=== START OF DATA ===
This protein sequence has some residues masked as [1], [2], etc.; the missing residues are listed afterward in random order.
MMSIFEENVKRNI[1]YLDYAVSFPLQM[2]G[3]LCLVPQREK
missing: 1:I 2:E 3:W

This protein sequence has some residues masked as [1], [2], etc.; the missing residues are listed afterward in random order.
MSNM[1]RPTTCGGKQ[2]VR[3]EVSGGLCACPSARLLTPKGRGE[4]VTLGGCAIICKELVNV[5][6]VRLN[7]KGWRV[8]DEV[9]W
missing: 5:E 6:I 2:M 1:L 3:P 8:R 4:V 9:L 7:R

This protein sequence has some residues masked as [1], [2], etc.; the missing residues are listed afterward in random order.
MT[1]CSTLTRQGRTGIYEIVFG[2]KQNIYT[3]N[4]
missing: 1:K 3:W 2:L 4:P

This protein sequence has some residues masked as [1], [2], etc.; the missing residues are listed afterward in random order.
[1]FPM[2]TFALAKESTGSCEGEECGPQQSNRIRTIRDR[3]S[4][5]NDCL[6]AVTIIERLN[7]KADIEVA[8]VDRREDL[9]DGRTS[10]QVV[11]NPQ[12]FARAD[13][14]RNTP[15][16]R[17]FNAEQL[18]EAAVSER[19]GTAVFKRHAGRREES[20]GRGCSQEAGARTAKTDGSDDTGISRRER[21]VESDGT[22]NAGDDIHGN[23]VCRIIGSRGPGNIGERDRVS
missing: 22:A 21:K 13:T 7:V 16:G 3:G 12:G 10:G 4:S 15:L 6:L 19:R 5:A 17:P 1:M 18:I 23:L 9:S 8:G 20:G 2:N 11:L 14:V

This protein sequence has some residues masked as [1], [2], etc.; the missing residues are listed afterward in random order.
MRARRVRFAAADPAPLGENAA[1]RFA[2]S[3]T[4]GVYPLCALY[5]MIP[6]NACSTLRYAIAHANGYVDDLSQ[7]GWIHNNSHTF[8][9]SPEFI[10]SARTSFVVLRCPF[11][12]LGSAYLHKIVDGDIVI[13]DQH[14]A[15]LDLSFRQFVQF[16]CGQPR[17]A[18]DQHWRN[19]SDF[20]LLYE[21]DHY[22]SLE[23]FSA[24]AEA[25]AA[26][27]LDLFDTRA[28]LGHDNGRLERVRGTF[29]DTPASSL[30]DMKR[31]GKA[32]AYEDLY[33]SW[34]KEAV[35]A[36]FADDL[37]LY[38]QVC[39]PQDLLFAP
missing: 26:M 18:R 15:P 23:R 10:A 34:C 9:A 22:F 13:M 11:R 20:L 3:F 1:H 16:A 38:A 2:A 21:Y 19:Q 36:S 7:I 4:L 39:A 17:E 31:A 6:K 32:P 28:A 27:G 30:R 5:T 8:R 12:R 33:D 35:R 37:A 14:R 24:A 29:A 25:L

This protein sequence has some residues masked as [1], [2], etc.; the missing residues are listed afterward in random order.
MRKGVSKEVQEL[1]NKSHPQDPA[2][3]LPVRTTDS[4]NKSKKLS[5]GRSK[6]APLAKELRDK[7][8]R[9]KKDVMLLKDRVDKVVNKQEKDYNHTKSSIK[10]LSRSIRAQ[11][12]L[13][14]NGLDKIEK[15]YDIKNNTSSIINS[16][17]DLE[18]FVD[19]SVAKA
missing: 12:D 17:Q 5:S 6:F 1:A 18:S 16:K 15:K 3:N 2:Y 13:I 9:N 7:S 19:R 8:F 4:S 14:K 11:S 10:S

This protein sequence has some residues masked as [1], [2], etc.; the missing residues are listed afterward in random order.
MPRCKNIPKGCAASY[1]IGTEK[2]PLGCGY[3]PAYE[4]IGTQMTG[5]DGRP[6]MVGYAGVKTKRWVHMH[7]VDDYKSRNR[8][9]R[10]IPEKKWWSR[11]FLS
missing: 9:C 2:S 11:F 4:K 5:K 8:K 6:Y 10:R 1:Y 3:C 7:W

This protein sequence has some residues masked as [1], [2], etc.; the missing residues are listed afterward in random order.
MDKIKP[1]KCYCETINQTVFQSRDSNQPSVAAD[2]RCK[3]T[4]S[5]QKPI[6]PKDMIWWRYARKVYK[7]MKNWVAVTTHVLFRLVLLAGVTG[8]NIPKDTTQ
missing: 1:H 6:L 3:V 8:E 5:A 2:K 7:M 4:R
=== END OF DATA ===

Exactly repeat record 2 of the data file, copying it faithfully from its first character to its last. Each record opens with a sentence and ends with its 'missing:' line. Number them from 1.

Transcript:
This protein sequence has some residues masked as [1], [2], etc.; the missing residues are listed afterward in random order.
MSNM[1]RPTTCGGKQ[2]VR[3]EVSGGLCACPSARLLTPKGRGE[4]VTLGGCAIICKELVNV[5][6]VRLN[7]KGWRV[8]DEV[9]W
missing: 5:E 6:I 2:M 1:L 3:P 8:R 4:V 9:L 7:R